At first blush, it seems a compelling argument that elected officials should set an example by following the law (despite disagreeing with it), and leave civil disobedience to regular citizens. Having elected officials decide which laws to follow and which to not, sets a bad precedent. It seems somewhat hypocritical for law-makers to be selective law-breakers.

However, that said, we are faced with the fact that the American Revolution would never had occured if this philosophy was followed.
Those who signed the Declaration of Independence and who broke with the British Empire were government officials of various stations.
Should they have left the revolution to the farmers and shop-keepers?
If so, it would have never occured.

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Postby Daisy » Wed Mar 03, 2004 3:13 pm

I'm uncomfortable with elected officials breaking those laws they happen to not like. Not because decorum must be preserved at all costs, but because it may set a precedent with some unintended consequences.

That said, I think an official should do whatever s/he can - such as casting a no-brainer vote for an advisory ordinance urging the state to stop discriminating against gays/lesbians - to advance the cause of equality.

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Postby Aphrodite » Wed Mar 03, 2004 3:23 pm

There's a difference between "breaking laws you happen to not like" and taking a stance when others are having their constitutional rights violated. In this case, I think elected officials have a moral imperative towards civil disobedience.

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Postby Daisy » Wed Mar 03, 2004 3:40 pm

I know what you're saying, but...
Aphrodite wrote:I think elected officials have a moral imperative towards civil disobedience.
...that's exactly what Judge Moore said in Alabama.

One man's "moral imperative" is another's disregard of inconvenient laws.

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Postby ShaneDog » Wed Mar 03, 2004 3:46 pm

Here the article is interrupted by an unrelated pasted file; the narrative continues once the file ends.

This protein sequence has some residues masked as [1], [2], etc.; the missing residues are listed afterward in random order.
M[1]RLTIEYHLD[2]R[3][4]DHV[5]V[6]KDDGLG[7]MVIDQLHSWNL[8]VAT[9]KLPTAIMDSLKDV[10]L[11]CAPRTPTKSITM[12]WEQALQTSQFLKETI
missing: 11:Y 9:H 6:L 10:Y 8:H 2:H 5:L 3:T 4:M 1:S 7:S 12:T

Daisy wrote:I know what you're saying, but...
Aphrodite wrote:I think elected officials have a moral imperative towards civil disobedience.
...that's exactly what Judge Moore said in Alabama.

One man's "moral imperative" is another's disregard of inconvenient laws.

The relavent question here is: Is anyone being harmed by lack of civil disobediance? In the case of gay marriage the answer is pretty obviously yes, gay couples who wish to be married are being harmed by not being allowed to do so. In the case of displaying the 10 commandments in a courthouse or wherever it was, no one is being harmed by the presence or absence of the 10 commandments so it's really not at all analogous.

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Postby Daisy » Wed Mar 03, 2004 3:46 pm

I'm not, by the way, suggesting that there's a readily identifiable right and wrong approach here. It's a tricky question how you go about it, and what the right venue for challenging the law is. I think on the question of outcome - the pursuit of equal protection, civil rights, etc - there's less moral confusion, but good people can disagree about the best way to get us there.

I have no problem - other than respectfully disagreeing - with those who favor a different approach.

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Postby Daisy » Wed Mar 03, 2004 3:50 pm

ShaneDog wrote:The relavent question here is: Is anyone being harmed by lack of civil disobediance? In the case of gay marriage the answer is pretty obviously yes, gay couples who wish to be married are being harmed by not being allowed to do so. In the case of displaying the 10 commandments in a courthouse or wherever it was, no one is being harmed by the presence or absence of the 10 commandments so it's really not at all analogous.
Well, it's unsurprising that you'd feel civil disobedience is justified in the service of something you agree with and unjustified in the case of something with which you disagree.

I'm sure the other side (against gay marriage, for the Ten Commandments) would see it differently. They feel that Christianity, and their freedom of religion, were the targets of discrimination.

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Postby ShaneDog » Wed Mar 03, 2004 3:54 pm

Daisy wrote:
ShaneDog wrote:The relavent question here is: Is anyone being harmed by lack of civil disobediance? In the case of gay marriage the answer is pretty obviously yes, gay couples who wish to be married are being harmed by not being allowed to do so. In the case of displaying the 10 commandments in a courthouse or wherever it was, no one is being harmed by the presence or absence of the 10 commandments so it's really not at all analogous.